Paupers or inmates keep was  charged to the parishes per capita, on a scale related to the price of corn.  That is to say according to the current Agreement, in which if corn was say £10 a load the paupers weekly keep would be say 2s 9d, or some other amount, and each parish would be billed this amount  for each inmate from that place.   If Angmering had 12 paupers in the House and the rate was 2s 9d, its bill would be 33s each week. The workhouse after 1806 had a nominal capacity of 70 inmates, although more could be accommodated. Of the many inhabitants on relief very few could possibly enter the house, and in the 1820s and 30s Angmering only had an average varying about six as inmates, Broadwater 5 rising to above 7 and Littlehampton between 5 and 6. These were old men females and children.

The bill paid for paupers was complicated by the fact that each parish had a quota, and if they sent in less than that number to the House then a charge was made for each inmate less, usually 1s 6d each week. With a quota of 13, Angmering had to pay ‘deficiencies’ in most years.

For the bulk of those on temporary or permanent relief, little had changed since 1806, the parish guardian and overseer carried on with policies that were little changed.

As might be expected from the overall overseers disbursements each year, and the price of wheat, the workhouse bills were at their peak around 1813, running well over one hundred pounds each half year. By the 1820s a considerable reduction took place and in 1824/5 the bill was £112, 1825/6 under £97, and 1826/7 about £96.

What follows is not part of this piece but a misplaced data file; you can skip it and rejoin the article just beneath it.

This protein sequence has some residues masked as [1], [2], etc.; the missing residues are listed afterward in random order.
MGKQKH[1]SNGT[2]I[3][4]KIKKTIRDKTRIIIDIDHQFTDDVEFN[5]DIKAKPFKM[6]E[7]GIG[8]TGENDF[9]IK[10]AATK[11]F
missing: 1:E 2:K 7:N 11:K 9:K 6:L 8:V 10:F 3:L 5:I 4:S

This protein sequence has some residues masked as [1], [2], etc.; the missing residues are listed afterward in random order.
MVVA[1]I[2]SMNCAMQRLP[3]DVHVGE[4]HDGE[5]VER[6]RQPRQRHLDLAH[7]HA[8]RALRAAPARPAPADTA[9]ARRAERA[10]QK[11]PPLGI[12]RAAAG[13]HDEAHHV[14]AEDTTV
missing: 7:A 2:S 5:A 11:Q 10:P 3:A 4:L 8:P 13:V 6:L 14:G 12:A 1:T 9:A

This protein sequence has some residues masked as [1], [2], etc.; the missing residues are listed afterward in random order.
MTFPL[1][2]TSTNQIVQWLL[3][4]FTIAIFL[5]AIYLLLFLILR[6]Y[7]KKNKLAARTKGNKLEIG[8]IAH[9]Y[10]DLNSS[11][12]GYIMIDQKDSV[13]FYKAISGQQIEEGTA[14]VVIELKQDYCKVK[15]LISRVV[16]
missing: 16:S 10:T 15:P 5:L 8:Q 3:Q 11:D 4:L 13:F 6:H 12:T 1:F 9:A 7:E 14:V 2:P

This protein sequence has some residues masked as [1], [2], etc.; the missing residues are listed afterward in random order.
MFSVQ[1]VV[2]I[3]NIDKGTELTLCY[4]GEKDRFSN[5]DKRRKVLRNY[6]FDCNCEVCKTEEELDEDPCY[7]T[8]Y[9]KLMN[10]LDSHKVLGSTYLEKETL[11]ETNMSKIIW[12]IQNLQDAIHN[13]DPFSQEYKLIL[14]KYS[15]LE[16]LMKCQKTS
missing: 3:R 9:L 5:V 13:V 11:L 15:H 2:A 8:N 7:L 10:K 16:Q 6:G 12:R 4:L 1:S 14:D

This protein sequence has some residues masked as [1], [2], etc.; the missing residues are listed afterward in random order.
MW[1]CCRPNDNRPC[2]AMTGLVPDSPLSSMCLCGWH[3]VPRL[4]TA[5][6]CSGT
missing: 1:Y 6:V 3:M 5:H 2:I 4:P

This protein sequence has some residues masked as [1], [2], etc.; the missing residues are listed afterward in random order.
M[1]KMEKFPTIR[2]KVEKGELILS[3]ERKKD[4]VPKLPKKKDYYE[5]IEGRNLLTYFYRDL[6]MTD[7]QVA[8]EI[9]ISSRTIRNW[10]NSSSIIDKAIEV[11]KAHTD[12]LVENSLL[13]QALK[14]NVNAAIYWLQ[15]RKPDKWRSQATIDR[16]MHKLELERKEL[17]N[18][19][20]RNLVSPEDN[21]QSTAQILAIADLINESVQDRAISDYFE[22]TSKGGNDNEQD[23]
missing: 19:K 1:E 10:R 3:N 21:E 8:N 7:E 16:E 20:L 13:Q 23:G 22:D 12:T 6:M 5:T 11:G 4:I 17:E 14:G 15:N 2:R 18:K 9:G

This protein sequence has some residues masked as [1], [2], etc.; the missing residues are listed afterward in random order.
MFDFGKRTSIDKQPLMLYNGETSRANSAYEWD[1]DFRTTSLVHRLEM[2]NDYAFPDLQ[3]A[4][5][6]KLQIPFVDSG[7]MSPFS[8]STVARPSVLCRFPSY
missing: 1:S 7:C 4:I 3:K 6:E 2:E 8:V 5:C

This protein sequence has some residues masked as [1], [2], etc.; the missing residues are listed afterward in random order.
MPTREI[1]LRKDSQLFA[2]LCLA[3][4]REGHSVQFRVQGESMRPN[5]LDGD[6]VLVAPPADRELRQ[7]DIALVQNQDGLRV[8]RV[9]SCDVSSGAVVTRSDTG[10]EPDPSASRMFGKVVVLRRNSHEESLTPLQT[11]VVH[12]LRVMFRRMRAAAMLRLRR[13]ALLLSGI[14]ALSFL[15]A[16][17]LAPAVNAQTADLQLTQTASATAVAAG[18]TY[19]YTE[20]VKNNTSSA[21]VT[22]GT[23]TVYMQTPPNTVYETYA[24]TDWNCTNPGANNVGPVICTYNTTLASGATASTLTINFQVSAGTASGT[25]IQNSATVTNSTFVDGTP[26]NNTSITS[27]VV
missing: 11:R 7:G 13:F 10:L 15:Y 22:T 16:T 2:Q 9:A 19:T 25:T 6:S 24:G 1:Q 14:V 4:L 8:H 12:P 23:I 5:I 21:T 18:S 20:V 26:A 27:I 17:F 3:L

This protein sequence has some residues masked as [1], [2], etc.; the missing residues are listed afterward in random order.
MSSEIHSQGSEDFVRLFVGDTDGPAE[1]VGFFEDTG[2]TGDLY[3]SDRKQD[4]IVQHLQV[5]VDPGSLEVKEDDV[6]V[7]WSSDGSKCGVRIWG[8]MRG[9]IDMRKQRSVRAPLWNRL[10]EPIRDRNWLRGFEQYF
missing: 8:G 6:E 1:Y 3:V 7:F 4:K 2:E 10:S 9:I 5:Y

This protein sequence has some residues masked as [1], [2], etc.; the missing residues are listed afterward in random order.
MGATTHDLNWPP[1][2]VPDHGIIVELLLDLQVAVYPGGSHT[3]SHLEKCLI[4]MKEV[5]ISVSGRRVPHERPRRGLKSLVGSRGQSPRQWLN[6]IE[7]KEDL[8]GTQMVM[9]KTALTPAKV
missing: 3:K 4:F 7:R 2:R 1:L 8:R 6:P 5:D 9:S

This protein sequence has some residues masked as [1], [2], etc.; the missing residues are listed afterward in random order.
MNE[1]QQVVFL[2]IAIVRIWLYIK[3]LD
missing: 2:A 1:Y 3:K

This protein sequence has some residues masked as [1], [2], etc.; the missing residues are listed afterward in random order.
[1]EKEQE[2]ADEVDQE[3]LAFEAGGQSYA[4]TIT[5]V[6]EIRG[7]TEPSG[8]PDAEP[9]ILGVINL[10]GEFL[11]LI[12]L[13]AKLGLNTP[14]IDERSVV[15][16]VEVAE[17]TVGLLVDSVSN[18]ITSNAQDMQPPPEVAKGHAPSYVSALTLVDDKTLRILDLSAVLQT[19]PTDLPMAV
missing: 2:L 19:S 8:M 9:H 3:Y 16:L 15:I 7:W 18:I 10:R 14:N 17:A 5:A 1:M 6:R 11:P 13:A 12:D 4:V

Guardians at the Workhouse
The Guardians for Angmering, elected by the £5 ratepayers, were theoretically in charge of relief in the parish and in charge of the Overseers who administered relief.

With the parish joining the Union in 1806, the first guardian is named at the Board Meeting in June, Henry Amoore signing for the Angmering accounts.  The first meeting of each financial year took place in May with the next incoming guardian signing.

1806     H Amoore
1807     John Penfold
1808     Geo French until 1821
1821     Geo Amoore
1822     Geo Cortice [sic] later Cortis to 1825
1825     Jn Heasman
1826     Wm Amoore
1827     Geo Cortis
1828     Thos Amoore until 1834
[WG2/2 and WG2/3]